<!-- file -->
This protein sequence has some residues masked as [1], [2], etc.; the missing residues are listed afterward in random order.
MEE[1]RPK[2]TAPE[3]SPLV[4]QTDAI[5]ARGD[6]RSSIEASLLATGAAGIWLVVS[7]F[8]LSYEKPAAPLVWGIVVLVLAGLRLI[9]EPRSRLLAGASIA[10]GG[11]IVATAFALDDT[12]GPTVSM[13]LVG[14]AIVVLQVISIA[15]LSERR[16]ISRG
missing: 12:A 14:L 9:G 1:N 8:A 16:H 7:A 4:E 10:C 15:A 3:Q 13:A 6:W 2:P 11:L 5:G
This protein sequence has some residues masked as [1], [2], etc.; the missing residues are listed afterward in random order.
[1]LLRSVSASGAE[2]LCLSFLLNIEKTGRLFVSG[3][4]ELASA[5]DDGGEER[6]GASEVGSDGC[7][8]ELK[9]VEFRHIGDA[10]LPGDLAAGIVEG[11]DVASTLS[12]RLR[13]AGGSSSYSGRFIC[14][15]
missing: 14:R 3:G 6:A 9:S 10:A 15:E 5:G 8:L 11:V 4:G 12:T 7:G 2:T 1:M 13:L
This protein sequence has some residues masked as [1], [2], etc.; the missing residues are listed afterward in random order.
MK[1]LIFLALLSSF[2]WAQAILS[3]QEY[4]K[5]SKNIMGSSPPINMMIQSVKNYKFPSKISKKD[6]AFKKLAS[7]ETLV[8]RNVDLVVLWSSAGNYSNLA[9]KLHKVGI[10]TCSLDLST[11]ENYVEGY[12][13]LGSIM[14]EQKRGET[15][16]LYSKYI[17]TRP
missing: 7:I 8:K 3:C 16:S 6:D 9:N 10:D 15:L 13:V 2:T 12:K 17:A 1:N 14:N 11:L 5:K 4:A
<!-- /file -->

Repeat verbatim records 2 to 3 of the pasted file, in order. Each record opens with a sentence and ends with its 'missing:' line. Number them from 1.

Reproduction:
This protein sequence has some residues masked as [1], [2], etc.; the missing residues are listed afterward in random order.
[1]LLRSVSASGAE[2]LCLSFLLNIEKTGRLFVSG[3][4]ELASA[5]DDGGEER[6]GASEVGSDGC[7][8]ELK[9]VEFRHIGDA[10]LPGDLAAGIVEG[11]DVASTLS[12]RLR[13]AGGSSSYSGRFIC[14][15]
missing: 14:R 3:G 6:A 9:S 10:A 15:E 5:G 8:L 11:V 4:G 12:T 7:G 2:T 1:M 13:L
This protein sequence has some residues masked as [1], [2], etc.; the missing residues are listed afterward in random order.
MK[1]LIFLALLSSF[2]WAQAILS[3]QEY[4]K[5]SKNIMGSSPPINMMIQSVKNYKFPSKISKKD[6]AFKKLAS[7]ETLV[8]RNVDLVVLWSSAGNYSNLA[9]KLHKVGI[10]TCSLDLST[11]ENYVEGY[12][13]LGSIM[14]EQKRGET[15][16]LYSKYI[17]TRP
missing: 7:I 8:K 3:C 16:S 6:D 9:N 10:D 15:L 13:V 2:T 12:K 17:A 1:N 14:N 11:L 5:K 4:A